Download lab5.tar.gz and untar it (I use the command tar -xvzf lab5.tar.gz.) This makes a new lab5 subdirectory of your current directory. There should be 3 files in the lab5 subdirectory, one called Makefile, a fact.c file and an ackerman.c file
The Makefile contains targets for each these two programs I have provided, fact and ackerman, as well as a test target that excercises both of these program. Run make test to try these out.
We have already worked some with factorials in lab 2. Today, I have added some print statements to help clarify what is going on in recursion. If you look at the fact.c function, you will notice that it prints a message out when it is first called, and another message just before it returns an answer. The recursive call to the fact function comes in between the two print statements.
Furthermore, I've added a "prefix" argument to the fact function. The prefix function keeps track of how deeply we are nested in recursion. Every time we call the fact function recursively, I have created a new prefix called "newPref" which indents by three spaces, and pass that new prefix into the recursive call.
Think about function calls and local variables. A pointer to the "pref" parameter is passed in to the function. When we call "fact" from the "main" function, we use the constant empty string, denoted by "" as the "pref" parameter. This causes C to create an empty string in memory (an empty string has one character... the null terminator), and pass that into the top level invocation of "fact". Then "fact" creates a local variable called "newPref" that is a character array that is 256 characters long, initialized to a string of three blanks (plus the null terminator character). Then "fact" uses the "strcat" function to add the prefix that was passed in as a parameter to the newPref array. Note that "strcat" assumes there is enough room in newPref for both its original value AND the prefix that was passed into fact as an argument. Then, fact passes a pointer to the beginning of the newPref character array when it invokes "fact" recursively.
Keep in mind that the RECURSIVE call to fact starts and ends before the CALLERs version of "newPref" goes away. The "newPref" variable goes away when the higher level of fact returns. Therefore, it is perfectly valid in this case to pass a pointer to a local variable as an argument!
There is a danger here... namely that if we recurse too deeply, then we overflow the 256 byte size of newPref. (In fact, we overflow the size of an integer and get the wrong answer long before we overflow the 256 newPref size, but you can run fact with various different parameters how big you can get and what happens when newPref overflows.
But what is really important here is to see how we run fact up to the recursive call, then run one lower level of fact until we get to the recursive call, and so on, until finally we get to the base call which no longer requires recursion... fact(2) in this case. Then we run the back end of the fact function, which returns to its caller and runs the back end, and so on, until we get back to the top level.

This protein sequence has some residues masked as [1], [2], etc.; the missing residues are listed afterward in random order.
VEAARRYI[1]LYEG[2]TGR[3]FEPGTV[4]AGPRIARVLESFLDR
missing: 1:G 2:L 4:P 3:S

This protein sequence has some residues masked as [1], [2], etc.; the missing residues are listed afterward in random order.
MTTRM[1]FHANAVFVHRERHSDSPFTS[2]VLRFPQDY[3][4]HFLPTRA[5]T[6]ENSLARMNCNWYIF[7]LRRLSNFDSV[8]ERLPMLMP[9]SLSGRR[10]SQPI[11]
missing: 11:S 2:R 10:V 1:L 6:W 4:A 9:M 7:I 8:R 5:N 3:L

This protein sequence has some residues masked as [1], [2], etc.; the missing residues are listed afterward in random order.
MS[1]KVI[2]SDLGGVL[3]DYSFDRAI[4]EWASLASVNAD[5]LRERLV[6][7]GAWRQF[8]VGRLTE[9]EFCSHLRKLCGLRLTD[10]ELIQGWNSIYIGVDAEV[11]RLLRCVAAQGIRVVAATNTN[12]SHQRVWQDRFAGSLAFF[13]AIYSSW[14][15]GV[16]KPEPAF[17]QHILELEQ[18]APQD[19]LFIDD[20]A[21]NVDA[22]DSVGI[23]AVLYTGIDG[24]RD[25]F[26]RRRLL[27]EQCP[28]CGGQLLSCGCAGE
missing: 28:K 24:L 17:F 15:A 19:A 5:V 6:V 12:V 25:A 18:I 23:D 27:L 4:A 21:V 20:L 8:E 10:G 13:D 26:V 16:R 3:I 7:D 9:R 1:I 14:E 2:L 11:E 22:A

But factorial is a really simple recursion... let's look at a couple of slightly more complicated recursive functions.
Fibonacci numbers are fascinating, and go back a long long way. For a complete description see the Wikipedia article on Fibonacci Numers. The basic description is fib(n)=n for n<3, fib(n)=fib(n-1) + fib(n-2) for n>=3. Copy the fact.c file as "fib.c", and change the fact function to a fib function. Leave in the prints and the prefixes so we can see how the recursion works, but change what gets printed to match the fib function. Add "fib" to your Makefile, and test fib 10. Notice that since the Fibonacci function invokes itself recursively twice, the pattern gets more complicated.
To get a feel for just how complicated recursion can get, take a look at the ackerman.c file - specifically at the "ack" function. The ack function takes two parameters, m and n, and returns a very simple recursively caclulated result. In fact, the definition in C takes only three lines. I've left out the printf statements that show the recursion though, because it gets to be too much information. Notice that if you run ackerman 3 2, you get an answer fairly quickly. To learn more about the ackerman function, see the Wikipedia article on Ackermann.
Now, run ./ackerman 4 2. This runs for a long time ... so long I eventually gave up and hit Ctrl-C to interrupt it. To get a feel for what is going on, start up the ackerman function in gdb by typing gbd ackerman. Then at the gbb prompt, type run 4 2. After you have run for a while, hit Ctrl-C to interrupt this function. Then, type where. Scroll through a few pages and look at the parameters passed into the ack function... and that's just with a value of m=4! Eventually, you will use up all of the available memory on the machine and get a segmentation violation. (In the old days, this happened much quicker, but these days the machines have too much memory to demonstrate exactly what is going on!)
Take a break this week! No lab report required.